After being contacted by a number of members regarding a letter received from the 'BSA/The Software Alliance', BELTUG arranged a consultation of our members. The results showed that quite a few had received these letters, which strongly urged them to register on the BSA/The Software Alliance website to ensure 'compliance' with software licensing.
The title/subject line of the letters raises a lot of concern when received, because they mention 'dringende herinnering - risicoprofiel', and refer to a previous letter. The letters state that, because the company didn't answer the first BSA/The Software Alliance letter, it may be out of compliance with its software licenses. The letters also refer to the fact that the company has not yet made use of 'tools' provided by BSA/The Software Alliance. The letters indicate that the company should identify itself at the BSA/The Software Alliance website.
BELTUG consulted with legal and industry experts, and drafted an “Open Letter” to the BSA/The Software Alliance outlining our multiple and serious concerns with the request and the instructions in the letter.
Should you receive a communication from the BSA/The Software Alliance, you may need to discuss it with your management. Please feel free to share with them our recommendations and our Open Letter to BSA/The Software Alliance, to help you make the right choices for your organisation.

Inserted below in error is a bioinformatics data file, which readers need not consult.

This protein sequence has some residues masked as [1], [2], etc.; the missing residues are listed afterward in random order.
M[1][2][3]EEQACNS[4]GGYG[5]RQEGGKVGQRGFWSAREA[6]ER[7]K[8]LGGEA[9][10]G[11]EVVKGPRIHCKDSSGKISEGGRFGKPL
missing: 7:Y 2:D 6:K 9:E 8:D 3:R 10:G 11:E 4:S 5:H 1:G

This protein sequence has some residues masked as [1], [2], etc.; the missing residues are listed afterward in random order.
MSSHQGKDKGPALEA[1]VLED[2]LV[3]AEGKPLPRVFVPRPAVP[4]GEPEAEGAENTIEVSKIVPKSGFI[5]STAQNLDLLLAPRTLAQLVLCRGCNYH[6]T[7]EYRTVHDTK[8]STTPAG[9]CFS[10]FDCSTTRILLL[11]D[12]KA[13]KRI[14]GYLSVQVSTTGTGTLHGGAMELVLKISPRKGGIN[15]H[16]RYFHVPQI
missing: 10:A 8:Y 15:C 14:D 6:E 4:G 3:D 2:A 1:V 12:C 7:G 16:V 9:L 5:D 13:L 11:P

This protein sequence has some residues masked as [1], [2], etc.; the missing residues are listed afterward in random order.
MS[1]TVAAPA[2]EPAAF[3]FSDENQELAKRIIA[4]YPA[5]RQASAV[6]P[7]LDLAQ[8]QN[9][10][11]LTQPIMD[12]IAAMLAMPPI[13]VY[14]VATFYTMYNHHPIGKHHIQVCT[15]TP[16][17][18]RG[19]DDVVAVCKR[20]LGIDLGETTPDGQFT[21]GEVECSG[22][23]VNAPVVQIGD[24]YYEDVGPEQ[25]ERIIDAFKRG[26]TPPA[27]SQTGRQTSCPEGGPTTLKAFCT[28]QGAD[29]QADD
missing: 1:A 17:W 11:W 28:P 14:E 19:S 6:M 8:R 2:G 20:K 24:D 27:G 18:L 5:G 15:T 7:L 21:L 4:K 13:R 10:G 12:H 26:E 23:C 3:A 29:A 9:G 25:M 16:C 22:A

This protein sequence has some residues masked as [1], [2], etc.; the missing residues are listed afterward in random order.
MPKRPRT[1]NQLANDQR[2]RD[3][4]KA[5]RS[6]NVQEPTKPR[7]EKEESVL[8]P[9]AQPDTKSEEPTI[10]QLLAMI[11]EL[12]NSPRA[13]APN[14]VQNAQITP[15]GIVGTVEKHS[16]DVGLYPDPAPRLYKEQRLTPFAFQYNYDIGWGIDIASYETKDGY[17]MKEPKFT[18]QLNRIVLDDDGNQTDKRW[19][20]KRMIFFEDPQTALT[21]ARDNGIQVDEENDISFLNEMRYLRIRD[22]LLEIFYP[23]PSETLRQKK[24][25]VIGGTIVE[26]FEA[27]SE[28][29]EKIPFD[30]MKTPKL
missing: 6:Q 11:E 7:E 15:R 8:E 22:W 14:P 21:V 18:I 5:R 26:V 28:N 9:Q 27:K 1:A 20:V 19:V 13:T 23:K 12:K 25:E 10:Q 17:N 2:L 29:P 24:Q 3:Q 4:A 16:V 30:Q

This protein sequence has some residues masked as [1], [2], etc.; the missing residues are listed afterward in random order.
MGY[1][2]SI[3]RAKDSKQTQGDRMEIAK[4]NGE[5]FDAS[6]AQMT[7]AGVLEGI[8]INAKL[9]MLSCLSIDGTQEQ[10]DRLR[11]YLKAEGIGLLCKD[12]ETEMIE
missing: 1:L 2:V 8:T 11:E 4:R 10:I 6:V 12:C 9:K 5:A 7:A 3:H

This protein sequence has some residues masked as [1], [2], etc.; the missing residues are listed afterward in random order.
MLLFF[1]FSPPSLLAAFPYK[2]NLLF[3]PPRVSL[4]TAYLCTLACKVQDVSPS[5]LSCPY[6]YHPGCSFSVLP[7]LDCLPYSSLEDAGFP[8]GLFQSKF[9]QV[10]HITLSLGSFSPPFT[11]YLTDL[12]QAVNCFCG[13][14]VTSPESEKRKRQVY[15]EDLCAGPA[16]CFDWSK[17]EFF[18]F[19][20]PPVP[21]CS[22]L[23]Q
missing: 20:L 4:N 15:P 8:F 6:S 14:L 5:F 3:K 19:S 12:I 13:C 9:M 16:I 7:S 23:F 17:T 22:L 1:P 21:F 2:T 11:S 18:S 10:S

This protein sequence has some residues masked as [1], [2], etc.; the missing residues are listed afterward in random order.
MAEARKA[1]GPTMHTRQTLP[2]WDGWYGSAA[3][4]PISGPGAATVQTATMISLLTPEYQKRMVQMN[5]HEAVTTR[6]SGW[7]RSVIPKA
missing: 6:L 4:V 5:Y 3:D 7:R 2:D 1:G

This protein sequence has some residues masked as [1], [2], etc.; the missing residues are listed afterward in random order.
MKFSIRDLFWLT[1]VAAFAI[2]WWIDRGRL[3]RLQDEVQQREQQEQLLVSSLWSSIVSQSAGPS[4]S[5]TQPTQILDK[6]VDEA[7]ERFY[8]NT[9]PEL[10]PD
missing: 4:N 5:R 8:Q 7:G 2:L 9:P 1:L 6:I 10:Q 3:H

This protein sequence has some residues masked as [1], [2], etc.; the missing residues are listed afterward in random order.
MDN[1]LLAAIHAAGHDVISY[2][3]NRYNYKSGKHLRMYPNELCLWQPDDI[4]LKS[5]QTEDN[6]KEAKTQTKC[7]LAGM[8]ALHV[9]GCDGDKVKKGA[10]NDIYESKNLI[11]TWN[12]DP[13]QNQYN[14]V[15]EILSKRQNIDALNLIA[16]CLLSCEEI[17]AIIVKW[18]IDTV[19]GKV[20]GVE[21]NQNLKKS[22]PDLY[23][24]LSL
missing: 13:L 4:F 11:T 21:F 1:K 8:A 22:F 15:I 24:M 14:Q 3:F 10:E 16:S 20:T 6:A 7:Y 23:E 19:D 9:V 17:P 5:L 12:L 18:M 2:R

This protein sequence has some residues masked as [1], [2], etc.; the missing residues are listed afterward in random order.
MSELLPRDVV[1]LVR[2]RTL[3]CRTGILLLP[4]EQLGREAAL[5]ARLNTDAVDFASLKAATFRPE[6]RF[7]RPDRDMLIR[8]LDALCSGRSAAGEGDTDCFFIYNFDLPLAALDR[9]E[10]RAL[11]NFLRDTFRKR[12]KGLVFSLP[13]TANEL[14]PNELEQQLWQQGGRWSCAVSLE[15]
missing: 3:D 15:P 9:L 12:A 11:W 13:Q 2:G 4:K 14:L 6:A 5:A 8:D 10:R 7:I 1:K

BELTUG has a number of concerns regarding the letters themselves, the unique identification of your company on the BSA website and the methods of the BSA/The Software Alliance. These are explained in detail in the Open Letter.
Based on these concerns, we consider that you do not have to supply any information to BSA/The Software Alliance. Your company has no contractual link with BSA/The Software Alliance, so we don’t see why you should be required to identify yourself on their website. At the same time: only use properly licensed software and always employ proper software asset management practices.To improve the situation and clarify the issues due to unclear license model and agreements, BELTUG and its international umbrella organisation, INTUG, have also published a Proposal for a Software Publishers’ Code of Conduct, based on input from many different companies in different countries. Our aim is to create the type of constructive cooperation between software publishers and customers that is critical for providing legal certainty and unambiguous software licensing contracts with a clear definition of responsibilities for both parties.